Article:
EVs sure get a lot of publicity. Well, at least Tesla does. It turns out that much of the electric car hype is exactly that, hype, at least for the time being. Though more and more automakers are investing in electric vehicle technology, the actual popularity of them doesn't quite live up to the publicity over the notion that EVs will be ubiquitous in the not-too-distant feature. Sure, there are early adopters, but much of the hype can actually be attributed by the dominance of one model, the Tesla Model 3.

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Yep, this is the sales leader. The Tesla Model 3 crushes the rest of the EV segment.

Sales of the Tesla Model 3 have suffered of late, but that doesn't mean it's not knocking things out of the park compared to other EVs. Tesla sold a total of 11,925 vehicles last month, which is almost twice what it sold the same month in 2018. That's huge growth. What's more, Tesla accounted for over half of plug-in vehicle (EV and plug-in hybrids) sales in April of 2019, and the popular Model 3 sold over 10,000 units alone that month. 

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The Nissan LEAF with extended range should help matters for the brand.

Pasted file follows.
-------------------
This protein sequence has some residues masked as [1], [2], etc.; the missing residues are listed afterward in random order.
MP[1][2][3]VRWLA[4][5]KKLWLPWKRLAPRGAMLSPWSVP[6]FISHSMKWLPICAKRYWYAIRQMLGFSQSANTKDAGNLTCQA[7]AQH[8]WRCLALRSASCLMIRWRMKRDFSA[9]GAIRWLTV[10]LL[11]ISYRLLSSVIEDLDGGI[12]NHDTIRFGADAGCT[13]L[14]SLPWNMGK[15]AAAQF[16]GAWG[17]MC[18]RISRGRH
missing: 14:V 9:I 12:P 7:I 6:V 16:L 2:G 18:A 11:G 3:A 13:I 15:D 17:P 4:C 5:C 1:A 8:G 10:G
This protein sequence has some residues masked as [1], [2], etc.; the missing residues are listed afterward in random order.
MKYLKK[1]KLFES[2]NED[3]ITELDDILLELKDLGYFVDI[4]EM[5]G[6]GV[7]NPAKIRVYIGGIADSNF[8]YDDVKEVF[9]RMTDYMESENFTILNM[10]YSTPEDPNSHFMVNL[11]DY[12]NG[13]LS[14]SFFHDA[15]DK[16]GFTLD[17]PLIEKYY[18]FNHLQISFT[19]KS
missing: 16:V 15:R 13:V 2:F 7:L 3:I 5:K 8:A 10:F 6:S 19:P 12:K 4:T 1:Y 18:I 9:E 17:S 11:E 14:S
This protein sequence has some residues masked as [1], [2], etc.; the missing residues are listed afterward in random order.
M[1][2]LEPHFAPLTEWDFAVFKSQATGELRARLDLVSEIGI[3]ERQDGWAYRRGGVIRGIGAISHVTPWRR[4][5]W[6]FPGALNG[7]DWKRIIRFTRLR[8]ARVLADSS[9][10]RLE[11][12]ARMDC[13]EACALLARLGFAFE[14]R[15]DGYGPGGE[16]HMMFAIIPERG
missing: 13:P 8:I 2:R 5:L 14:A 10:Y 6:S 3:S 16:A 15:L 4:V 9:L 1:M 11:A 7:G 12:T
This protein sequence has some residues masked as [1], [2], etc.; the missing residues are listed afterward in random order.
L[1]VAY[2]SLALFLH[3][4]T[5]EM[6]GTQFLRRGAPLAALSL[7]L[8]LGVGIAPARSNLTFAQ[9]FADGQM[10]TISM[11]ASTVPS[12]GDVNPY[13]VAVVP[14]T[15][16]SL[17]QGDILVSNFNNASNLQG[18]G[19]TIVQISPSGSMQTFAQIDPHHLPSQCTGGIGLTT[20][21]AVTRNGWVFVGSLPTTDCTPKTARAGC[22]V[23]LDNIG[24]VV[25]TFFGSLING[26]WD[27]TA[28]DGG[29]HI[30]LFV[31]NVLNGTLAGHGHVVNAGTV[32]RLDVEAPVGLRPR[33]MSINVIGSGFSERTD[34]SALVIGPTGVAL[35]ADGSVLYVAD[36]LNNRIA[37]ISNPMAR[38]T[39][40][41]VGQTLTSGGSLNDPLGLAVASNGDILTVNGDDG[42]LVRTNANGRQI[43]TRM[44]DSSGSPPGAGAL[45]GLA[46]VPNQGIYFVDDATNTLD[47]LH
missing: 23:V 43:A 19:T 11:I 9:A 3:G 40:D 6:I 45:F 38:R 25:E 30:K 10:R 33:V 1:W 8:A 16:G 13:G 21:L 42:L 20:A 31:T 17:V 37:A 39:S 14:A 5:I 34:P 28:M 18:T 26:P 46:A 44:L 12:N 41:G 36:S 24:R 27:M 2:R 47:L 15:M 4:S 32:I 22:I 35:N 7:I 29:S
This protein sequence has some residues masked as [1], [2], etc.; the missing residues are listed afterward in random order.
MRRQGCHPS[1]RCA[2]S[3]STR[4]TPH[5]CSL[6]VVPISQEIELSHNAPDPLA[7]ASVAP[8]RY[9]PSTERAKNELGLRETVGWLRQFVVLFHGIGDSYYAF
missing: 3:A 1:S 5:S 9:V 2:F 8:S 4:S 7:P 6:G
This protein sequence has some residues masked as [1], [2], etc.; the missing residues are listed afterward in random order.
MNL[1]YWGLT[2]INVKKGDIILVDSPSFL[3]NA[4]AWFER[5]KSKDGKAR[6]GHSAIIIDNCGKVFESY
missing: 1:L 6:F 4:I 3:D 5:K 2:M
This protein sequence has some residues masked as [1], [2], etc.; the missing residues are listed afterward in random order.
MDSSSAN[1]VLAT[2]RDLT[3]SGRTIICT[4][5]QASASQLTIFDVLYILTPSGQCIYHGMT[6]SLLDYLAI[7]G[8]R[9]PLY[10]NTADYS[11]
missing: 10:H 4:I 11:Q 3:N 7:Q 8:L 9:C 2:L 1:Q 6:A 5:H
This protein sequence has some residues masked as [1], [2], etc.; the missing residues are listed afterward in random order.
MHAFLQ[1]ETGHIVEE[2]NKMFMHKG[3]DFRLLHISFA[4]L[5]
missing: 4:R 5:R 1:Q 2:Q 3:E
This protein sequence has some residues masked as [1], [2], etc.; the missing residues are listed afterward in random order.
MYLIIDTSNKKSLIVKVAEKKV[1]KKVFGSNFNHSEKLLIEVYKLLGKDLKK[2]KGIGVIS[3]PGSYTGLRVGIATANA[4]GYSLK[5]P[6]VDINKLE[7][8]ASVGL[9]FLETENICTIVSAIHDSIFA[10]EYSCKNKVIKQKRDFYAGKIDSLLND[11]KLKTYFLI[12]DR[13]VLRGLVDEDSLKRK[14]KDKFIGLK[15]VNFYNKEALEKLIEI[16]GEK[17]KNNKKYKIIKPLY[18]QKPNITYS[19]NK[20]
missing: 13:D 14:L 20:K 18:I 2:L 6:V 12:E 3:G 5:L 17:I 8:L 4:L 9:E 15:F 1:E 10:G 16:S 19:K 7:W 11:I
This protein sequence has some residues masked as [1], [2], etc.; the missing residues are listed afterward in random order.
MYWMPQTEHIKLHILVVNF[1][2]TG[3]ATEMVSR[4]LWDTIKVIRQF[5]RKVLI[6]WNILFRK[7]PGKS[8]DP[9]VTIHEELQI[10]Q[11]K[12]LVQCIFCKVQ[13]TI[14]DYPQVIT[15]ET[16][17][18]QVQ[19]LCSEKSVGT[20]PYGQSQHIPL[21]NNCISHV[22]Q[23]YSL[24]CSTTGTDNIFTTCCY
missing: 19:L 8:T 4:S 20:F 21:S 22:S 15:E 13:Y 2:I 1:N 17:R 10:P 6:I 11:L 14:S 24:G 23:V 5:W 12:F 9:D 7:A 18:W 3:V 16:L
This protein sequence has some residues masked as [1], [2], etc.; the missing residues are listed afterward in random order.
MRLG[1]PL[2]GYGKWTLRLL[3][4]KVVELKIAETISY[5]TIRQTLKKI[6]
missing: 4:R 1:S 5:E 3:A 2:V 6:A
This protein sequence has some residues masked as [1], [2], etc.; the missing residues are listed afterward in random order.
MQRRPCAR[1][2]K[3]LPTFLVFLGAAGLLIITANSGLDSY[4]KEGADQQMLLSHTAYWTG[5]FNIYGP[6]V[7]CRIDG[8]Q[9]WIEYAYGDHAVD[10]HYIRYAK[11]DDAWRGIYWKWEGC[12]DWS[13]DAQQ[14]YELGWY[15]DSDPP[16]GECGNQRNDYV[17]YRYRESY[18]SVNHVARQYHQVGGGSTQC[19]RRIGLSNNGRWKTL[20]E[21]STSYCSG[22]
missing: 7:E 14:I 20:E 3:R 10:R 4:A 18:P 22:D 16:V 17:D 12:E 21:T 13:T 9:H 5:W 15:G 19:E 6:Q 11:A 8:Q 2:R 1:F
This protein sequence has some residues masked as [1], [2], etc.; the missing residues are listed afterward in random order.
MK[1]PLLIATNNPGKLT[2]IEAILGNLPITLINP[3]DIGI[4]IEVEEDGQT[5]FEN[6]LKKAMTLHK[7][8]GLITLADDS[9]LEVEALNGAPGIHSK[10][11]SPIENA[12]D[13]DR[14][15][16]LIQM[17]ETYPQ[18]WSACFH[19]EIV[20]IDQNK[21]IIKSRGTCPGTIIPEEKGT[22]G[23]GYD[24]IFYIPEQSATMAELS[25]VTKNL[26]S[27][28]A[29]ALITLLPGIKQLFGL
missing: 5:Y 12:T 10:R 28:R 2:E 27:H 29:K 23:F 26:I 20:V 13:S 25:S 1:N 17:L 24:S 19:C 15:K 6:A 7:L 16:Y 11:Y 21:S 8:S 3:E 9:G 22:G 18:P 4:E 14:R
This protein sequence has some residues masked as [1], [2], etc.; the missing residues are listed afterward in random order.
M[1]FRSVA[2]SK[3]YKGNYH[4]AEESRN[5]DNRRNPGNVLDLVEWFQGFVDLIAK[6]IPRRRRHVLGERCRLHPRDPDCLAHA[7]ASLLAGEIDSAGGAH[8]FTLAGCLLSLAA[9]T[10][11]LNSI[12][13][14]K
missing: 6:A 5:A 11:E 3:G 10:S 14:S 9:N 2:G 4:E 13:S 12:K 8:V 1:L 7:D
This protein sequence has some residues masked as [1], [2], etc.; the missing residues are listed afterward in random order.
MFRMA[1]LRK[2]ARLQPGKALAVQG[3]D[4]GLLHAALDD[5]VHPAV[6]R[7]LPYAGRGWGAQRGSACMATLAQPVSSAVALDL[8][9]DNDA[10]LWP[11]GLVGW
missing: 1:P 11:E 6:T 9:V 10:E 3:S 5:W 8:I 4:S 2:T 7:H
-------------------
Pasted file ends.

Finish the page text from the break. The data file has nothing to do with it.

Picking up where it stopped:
The rest of the EV segment is showing slow growth, but it's nothing to write home about. The technology is certainly less harrowing than before with issues of range anxiety that plagued the tech at the outset when models like the first Nissan LEAF were getting kicked in the teeth over the issues. 

Tesla has been selling an increasing number of vehicles overseas, but the brand aims to get more market share in the U.S. soon thanks to the release of its $35,000 Standard Range Model that costs far less than the $42,900 Mid Range Model 3. But even with the slight slow down in Telsa Model 3 Sales in 2019 compared to 2018, the brand plans to be on target in the coming months. Even if that doesn't happen, they'll still account for the lion's share of EV sales. 

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The upcoming Model Y crossover will bring in even more revenue for Tesla. 

The Toyota Prius Prime hasn't been faring so well in terms of sales lately, eclipsed by Honda's new Clarity Plug-In Hybrid for a bit in late 2018 and early 2019. But sales figures are still modest at best for both models. Other EVs like the Chevy Bolt failed to break 1,000 units in sales in April of 2019, and the same is true for the Nissan LEAF, even with the release of their extended range variant. The stylish but pricey BMW i3 sold a little over 300 units in the same time period. 

We've reported in the past about issues with plug-in hybrid electric sales due to the awkwardness of the technology and public confusion surrounding it, but EVs will continue to grow as infrastructure for charging networks and vehicle efficiency improves. As automakers like VW and ramping up EV production, and even Jaguar is looking to go fully electric in the coming years, look for sales volumes to climb even more.